Why Leaves Change Color
We are fortunate in New York State to be able to experience the beautiful colors of fall foliage. Did you ever wonder how and why an autumn leaf changes color?
Plants absorb, or take in, water through their roots, and carbon dioxide from the air. With the help of sunlight they convert water and carbon dioxide into glucose, which is a kind of sugar. Plants use glucose as food for energy and as a building block for growing. This conversion of turning water and carbon dioxide into sugar is called photosynthesis. Which means "putting together with light."
A chemical called chlorophyll helps make photosynthesis happen. Chlorophyll is what gives plants their green color. At the end of summer the days grow shorter and cooler. Plants slow down, and eventually stop producing the food necessary to maintain the green color, chlorophyll, which is the dominant color in leaves. This allows the latent colors, such as yellows and oranges to show. The red and violet colors come from a group of pigments called anthocyanins, which are created by the leaf to act as a sunblock. As the levels of chlorophyll are depleted, the leaf cannot use all the sun's energy that hits it. Anthocyanins absorb the excess so that the sun's rays don't damage leaf tissues.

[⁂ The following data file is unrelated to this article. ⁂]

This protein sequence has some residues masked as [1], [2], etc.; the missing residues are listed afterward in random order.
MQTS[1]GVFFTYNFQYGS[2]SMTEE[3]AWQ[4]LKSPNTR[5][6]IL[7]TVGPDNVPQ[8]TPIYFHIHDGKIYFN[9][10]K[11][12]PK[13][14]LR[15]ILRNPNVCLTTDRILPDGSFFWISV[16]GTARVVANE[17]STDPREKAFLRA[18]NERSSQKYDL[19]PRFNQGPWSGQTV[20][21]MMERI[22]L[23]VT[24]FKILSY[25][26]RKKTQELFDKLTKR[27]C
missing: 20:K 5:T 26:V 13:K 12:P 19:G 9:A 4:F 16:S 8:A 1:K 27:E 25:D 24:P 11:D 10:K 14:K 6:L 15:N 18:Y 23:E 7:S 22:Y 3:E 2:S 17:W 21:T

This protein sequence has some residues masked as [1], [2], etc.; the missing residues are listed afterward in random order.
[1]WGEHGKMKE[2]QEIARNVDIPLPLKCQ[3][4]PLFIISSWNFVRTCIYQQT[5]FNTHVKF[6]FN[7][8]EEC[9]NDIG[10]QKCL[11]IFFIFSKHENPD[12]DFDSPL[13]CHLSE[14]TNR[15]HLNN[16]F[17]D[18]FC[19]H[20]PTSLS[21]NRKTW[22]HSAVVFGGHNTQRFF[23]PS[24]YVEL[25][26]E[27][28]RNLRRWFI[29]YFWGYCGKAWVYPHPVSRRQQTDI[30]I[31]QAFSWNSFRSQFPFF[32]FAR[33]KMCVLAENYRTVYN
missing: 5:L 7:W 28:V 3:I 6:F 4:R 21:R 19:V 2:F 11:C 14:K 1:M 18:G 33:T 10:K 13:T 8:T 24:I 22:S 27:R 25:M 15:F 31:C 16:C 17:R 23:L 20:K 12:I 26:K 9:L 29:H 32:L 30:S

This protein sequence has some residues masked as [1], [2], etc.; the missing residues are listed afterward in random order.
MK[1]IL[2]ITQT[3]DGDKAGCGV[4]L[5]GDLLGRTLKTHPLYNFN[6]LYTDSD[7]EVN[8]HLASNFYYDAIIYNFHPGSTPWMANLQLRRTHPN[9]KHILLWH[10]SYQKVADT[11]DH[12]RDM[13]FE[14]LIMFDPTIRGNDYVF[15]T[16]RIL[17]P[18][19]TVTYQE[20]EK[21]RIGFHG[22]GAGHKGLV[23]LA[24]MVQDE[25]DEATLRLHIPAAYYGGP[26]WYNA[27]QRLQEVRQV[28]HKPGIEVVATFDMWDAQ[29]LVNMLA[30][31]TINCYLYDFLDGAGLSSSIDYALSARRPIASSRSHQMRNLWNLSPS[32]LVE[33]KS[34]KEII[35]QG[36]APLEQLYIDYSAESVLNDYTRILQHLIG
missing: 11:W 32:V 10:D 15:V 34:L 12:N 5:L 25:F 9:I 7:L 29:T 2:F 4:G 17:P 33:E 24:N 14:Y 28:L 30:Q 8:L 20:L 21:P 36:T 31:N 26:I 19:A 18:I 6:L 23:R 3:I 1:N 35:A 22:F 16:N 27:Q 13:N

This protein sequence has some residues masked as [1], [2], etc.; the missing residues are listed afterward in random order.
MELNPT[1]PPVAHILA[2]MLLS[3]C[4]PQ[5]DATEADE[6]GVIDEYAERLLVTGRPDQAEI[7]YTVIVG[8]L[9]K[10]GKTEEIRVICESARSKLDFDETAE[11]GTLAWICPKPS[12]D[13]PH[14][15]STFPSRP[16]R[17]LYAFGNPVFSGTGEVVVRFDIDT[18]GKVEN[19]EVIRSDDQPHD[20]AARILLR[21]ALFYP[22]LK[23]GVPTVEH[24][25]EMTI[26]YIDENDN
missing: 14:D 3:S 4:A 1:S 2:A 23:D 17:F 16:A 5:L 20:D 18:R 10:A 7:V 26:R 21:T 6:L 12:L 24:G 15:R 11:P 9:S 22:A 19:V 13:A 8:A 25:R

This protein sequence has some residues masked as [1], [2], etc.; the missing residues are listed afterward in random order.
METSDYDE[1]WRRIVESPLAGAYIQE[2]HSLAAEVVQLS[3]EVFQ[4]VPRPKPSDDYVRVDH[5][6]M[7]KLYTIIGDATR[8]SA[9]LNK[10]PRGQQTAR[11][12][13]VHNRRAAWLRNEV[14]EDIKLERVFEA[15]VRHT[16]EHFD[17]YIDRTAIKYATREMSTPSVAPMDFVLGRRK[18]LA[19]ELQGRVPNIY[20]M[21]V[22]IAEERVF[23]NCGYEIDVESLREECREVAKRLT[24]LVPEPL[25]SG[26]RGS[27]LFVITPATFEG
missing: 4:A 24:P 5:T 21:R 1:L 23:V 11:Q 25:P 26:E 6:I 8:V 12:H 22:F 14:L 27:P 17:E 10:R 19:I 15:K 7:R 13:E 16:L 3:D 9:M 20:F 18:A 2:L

Read the Conservationist article, Nature's Palette (PDF) (308 KB) to find out more.